Rethinking Relocation? The Costs of Hiring Foreign Employees in China
Foreign companies who set up operations in China often prefer to employ “one of their own” in a senior position to steer their activity in the Chinese market. The relocating foreign managers are usually excited by the opportunity and the professional challenge, but they (and mostly their family members) are also faced with various challenges, language barriers and cultural gaps. All of these have a price to pay, and therefore, hiring foreign employees in China is no small matter. This post will focus on the financial aspects of employing foreign managers in China.
The salary package offered to foreigners who relocate to China is designed to guarantee the same standard of living as they would have enjoyed in their home country. In other words, in addition to the basic monthly salary and social insurances that are provided by law by all employers in China, some companies also include some additional premiums in the salary.
Generally speaking, a typical salary package usually allocates 30% of its total budget towards different allowances such as relocation expenses, housing, international school tuition, daily meals, travel expenses, round trips for a home visit, stock options, or additional international insurances.
Foreign Employees in China: Tax policy and hiring costs
For many years foreigners doing business in China have enjoyed much more lucrative tax benefits than their local counterparts; coming in the form of allowances, incentives and bonuses with the aim of providing a softer landing in China and in order to facilitate their settling into a country and environment that they may be find challenging.
After these tax benefits had ostensibly achieved their goal and foreign-owned companies entered and invested in the Chinese market, the government decided to realign the weighing scales and to re-equalize the status of local and foreign taxpayers. New updates to the Individual Income Tax (IIT) Law stipulate, that foreigners will no longer enjoy the tax-exempt benefit on housing expenses, education for children and Chinese studies. Instead, the government will adopt a new deduction system that will subtract a smaller portion of the foreign taxpayers’ overall income.
These regulations mark the end of the tax-exempt benefits to foreigners, and they are going to take effect in January 2022, after 3-year transition period. The changes in the wage structure will considerably affect companies who hire foreigners in China.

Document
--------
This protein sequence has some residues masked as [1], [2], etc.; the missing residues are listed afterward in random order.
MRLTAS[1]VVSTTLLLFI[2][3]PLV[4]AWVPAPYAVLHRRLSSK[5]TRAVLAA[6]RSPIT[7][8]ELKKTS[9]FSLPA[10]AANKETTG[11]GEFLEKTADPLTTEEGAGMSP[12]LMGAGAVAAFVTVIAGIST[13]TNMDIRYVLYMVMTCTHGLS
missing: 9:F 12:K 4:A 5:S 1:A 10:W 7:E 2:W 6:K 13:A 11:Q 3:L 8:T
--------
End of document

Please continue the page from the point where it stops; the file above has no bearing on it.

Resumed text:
The constant rise in the cost of living in the big cities, and the pricey tuition fees for international schools, constitute a major economic burden on foreign families in China. This is evident in the findings of a survey conducted in February 2021 by the European Chamber of Commerce in Shanghai. According to the survey, 45% and 28% of respondents rated the tax-exemption benefits on rent and children’s education as the most important benefits attracting foreign labor to work in China. The elimination of the tax-exempt benefit on rental and children education expenses is about to lead to a greater IIT payable by foreigners in China and thus a decrease in disposable incomes.
How could these changes affect foreign companies in China?
Although the IIT is a personal tax, the hiring companies will most likely be the ones to bear the costs, so as not to worsen their employee’s conditions and detract from the attractiveness of certain positions. Therefore, companies are expected to experience a surge in the hiring costs of foreign employees.
Those most likely to be more affected are small and medium size companies (SMEs), which usually employ one foreign manager in China. It is already rather difficult to offer a new manager a relocation to China with the barriers around the COVID-19 pandemic; and for young companies who have recently set up their own operations, this might prove to be fatal for their company’s continuation in China.
Social benefit contributions in China are not fundamentally different from other countries. But there are two principles are worth remembering when talking about China. First, the contribution rate of employers to all employees’ social insurances varies from province to province. Second, some employers are willing to offer higher contributions to foreign employees, as an incentive to attract highly professional and skilled labor.
To conclude, the inclination to send a foreign manager to China appeals to many companies while establishing operations in China. But, the economic consequences of the move must be carefully considered. As the hiring costs of foreigners in China rise, it is worth considering hiring and training more local talents. Read more about recruitment and HR services in China
This post was written by PTL Group who provides management and operational support for international companies throughout their market entry and growth stages in China. The company provides multi-disciplinary services including recruitment and HR management, bookkeeping and financial management, supply chain management, manufacturing solutions, company registration and operation management in China.